Update on Higher Education Tuition

Last week, we posted a policy brief comparing the House and Senate budgets’ treatments of higher education. Both budgets propose significant tuition hikes on state-resident undergraduate students, with the increases in the Senate budget somewhat greater than those in the House budget (11–16 percent vs. 11–13 percent).

New Brief on Higher Education in the 2011-13 Budgets

We have posted a new policy brief on higher education in the House and Senate budgets, titled "Higher Education: State Funding Down, Tuition Up." It is available through this link.


New Brief on How Public Schools Fare in 2011-13 Budgets

Following last week's brief on proposed 2011-13 expenditures in the human services budget area, today we take a look at public schools.  (See also this brief for an overview of the House and Senate budget plans.)

Keeping the best teachers in the classroom when it's necessary to downsize

That's my subject in today's Everett Herald column.

Right now, layoffs are handled by seniority -- last hired, first fired, with no regard for teacher performance. A pair of bills (HB 1609 and SB 5399) would create a performance-based system for staff reductions.

An Oscar miss on an education breakthrough

As I rarely go to movies and don't own a TV, my thoughts on the Academy Awards are not worth sharing. So I'll just refer you to AWB president Don Brunell's post on Waiting for Superman.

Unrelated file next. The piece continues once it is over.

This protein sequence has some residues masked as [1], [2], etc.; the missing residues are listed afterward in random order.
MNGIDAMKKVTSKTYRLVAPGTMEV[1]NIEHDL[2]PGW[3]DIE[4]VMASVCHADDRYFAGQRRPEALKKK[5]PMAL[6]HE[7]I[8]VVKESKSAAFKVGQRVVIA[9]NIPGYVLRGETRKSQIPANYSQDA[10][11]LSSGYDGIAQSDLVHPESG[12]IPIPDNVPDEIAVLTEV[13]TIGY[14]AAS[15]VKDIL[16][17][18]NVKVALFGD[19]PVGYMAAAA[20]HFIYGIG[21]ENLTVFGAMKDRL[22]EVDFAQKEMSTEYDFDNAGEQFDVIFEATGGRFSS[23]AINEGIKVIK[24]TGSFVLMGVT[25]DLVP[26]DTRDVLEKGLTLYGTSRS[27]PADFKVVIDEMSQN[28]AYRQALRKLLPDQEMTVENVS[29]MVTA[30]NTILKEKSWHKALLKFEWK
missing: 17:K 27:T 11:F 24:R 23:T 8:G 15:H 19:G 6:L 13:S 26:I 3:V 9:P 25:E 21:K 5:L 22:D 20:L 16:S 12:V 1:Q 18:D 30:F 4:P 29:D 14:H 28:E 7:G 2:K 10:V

Tuition Transfer Update

As I discussed in an earlier post, the Senate version of the early action supplemental budget cut general fund–state funding to the higher education coordinating board (HEC Board) for the state need grant by $25.4 million. The Senate supplemental budget backfilled this loss in two steps.

Tuition Transfer

This follow-up to Emily’s earlier post on the Senate’s early action supplemental budget proposal (Engrossed Substitute House Bill 1086) provides a bit more detail with respect to higher education.

Reducing the number of elected state officials and increasing accountability

That's the theme of my column today.

The Research Council has looked at the issue many times over the years. Gov. Gregoire's call for education reorganization, with specific implications for the elected superintendent of public instruction, raises the question: why stop there?

Let me know what you think.

About Those Tuition Increases...

The theme of this week's posts at the Becker-Posner blog is tuition increases at public universities. 

Posner argues that keeping tuition low for all students--regardless of ability to pay--is unwarranted: